Slip-sliding stocks: Early gains are being pared back as investors keep an eye on the inconclusive headlines from Italy. Dow is down about 10 points.
Berlusconi's exit would not resolve much: The Italian prime minister appears to be on his last legs, but it's doubtful whether a new government would be capable of shoring up public finances and tackling reforms. From Reuters:
A worst-case scenario could see weeks or months of instability and continued reform inertia. Italy's benchmark bond yields are at an unsustainable level well above 6 percent and would be far higher without support from the European Central Bank. Funding needs are modest for the next two months but will rise sharply going into the new year, as major debt redemptions are due in February and March.
Olympus hid losses: The camera giant admitted that acquisitions were used to mask huge losses in what's becoming one of the largest accounting frauds in Japanese history. From AP:
The company consistently denied any wrongdoing and sacked its chief executive last month after he raised concerns about the acquisitions and the payment to an obscure Wall Street firm. Olympus did an about-face on Tuesday, issuing a statement saying that an independent panel investigating allegations had found that acquisitions were used to cover up losses on investments dating to the 1990s. During that time in Japan known as the "Lost Decade," many Japanese companies took to making speculative investments in securities to offset sluggish sales following the bursting of Japan's economic bubble.
Fox not happy with Dodger auction: The sale includes separate bidding for media rights, and Fox says that it has the exclusive right to negotiate a new deal. From the WSJ:
"We fully support a change in ownership of the Dodgers," a Fox spokesman said in a statement. "In that process, Fox has rights that cannot be violated, as MLB has stated. We have rights that we negotiated and paid for. We will take all necessary steps to aggressively protect and defend those rights." As is true for every baseball team in a major market, the Dodgers' local-media rights are its most valuable asset. The Dodgers now get roughly $37 million a year from the deal with Prime Ticket. Earlier this year, Fox offered Mr. McCourt a 17-year extension of their deal, valued at $2.7 billion. The offer, which MLB vetoed, included a 35% stake in Prime Ticket.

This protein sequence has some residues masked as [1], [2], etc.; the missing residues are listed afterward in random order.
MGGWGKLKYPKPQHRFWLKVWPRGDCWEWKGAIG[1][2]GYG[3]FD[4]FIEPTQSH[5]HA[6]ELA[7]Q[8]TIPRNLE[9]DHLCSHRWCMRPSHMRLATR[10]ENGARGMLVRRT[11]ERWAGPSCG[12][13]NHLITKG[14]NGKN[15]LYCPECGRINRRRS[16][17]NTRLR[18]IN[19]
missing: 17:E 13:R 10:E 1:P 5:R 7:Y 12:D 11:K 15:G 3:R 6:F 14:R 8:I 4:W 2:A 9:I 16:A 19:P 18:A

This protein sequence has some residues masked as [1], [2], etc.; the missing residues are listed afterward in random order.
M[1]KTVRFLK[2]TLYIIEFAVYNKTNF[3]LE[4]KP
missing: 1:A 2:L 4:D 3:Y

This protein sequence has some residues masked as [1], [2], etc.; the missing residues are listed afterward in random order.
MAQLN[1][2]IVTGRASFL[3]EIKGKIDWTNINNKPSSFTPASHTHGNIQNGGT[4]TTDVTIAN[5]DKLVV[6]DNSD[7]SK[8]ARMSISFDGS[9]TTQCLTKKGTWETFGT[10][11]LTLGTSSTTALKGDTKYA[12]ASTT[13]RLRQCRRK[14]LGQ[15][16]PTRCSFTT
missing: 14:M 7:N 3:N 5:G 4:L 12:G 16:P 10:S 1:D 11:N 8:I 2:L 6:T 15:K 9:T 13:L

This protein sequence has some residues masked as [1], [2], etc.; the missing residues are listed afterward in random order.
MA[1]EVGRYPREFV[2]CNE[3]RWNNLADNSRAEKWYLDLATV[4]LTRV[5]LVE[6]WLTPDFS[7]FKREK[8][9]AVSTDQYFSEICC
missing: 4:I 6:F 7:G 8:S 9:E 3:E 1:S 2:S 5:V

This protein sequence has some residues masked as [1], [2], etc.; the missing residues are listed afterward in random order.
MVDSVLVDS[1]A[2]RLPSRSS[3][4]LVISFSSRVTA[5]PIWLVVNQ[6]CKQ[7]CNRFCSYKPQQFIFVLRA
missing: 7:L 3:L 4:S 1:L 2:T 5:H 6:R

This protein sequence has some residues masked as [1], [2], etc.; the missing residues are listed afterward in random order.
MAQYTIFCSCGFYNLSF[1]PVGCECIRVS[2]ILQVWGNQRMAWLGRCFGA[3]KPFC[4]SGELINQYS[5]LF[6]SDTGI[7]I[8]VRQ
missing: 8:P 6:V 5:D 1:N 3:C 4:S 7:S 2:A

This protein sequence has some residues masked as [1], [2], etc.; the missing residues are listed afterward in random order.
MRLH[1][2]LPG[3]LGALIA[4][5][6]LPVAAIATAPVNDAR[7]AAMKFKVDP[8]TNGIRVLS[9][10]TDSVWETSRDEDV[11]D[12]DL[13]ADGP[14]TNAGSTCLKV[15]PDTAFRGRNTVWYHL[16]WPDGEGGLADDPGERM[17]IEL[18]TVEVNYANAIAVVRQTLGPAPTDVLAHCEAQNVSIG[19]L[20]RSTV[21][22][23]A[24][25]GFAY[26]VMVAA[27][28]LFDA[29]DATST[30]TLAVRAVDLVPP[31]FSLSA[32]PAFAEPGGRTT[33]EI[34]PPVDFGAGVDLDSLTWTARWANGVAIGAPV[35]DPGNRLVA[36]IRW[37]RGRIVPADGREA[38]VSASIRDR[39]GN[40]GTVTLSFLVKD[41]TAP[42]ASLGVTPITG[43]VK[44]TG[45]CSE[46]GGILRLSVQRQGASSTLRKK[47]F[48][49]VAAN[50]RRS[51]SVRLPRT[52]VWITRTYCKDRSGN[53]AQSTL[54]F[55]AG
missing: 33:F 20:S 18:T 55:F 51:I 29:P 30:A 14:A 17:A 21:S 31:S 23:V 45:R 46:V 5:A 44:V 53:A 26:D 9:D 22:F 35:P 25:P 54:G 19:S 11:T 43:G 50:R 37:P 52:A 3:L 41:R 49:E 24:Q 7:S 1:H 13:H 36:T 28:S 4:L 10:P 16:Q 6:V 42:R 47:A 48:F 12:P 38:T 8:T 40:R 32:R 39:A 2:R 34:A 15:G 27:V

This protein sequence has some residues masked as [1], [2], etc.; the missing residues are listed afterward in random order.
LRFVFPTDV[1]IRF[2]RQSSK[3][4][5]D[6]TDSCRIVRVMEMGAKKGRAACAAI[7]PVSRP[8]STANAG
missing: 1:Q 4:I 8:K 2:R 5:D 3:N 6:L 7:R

NBA update: With tomorrow's league deadline looming, the players association is deciding whether to take another meeting with NBA officials. A group of hard-line owners seem to be running the show at this point. (Yahoo Sports)
Amgen to buy back shares: The $5 billion repurchase program, which would be financed through a bond sale, is an effort to boost the stock price of the Thousand Oaks-based biotech company. In the process, though, Amgen will be taking on more debt. (LAT)
Challenging pot dispensary closings: A group of lawsuits throughout the state is aimed at stopping U.S. attorneys from closing medical marijuana shops. The suits argue that the federal government's threats to prosecute dispensary owners and their landlords conflict with an earlier agreement. (LAT)
Playboy consolidates in Bev Hills: The Chicago-based company will move its Socal offices to the former Hilton Hotels headquarters near City Hall. (LAT)
Big drop in bankruptcies: L.A. County individual and business filings were down 17.4 percent in September compared with a year ago, the continuation of a downward trend. (OC Register)
New port director in Long Beach: Longtime shipping executive Christopher Lytle replaces Richard Steinke. Lytle joined the port in 2006 and was promoted as Steinke's deputy two years later. (Press-Telegram)
Exempt car dealers from business tax?: That's what L.A. Mayor Antonio Villaraigosa will be proposing later this morning. Over the years the city has lost dozens of dealerships to nearby municipalities. (City Maven)
LAX upgrade considered: More palm trees, improved walkways, and a paint job for the terminals are among the projects being considered. From the Daily Breeze:
The airport's lower arrivals roadway may be the most challenging area to upgrade, [said Luci Woodard, vice president of AECOM, a Los Angeles-based engineering firm that drew up the proposal]. "When you're down there, you know, it feels dirty ... with 50-year-old concrete," Woodard said. "It just looks that way, no matter how clean it is." LAX's nine terminals were all built at different times, leading to a mishmash of inconsistent designs.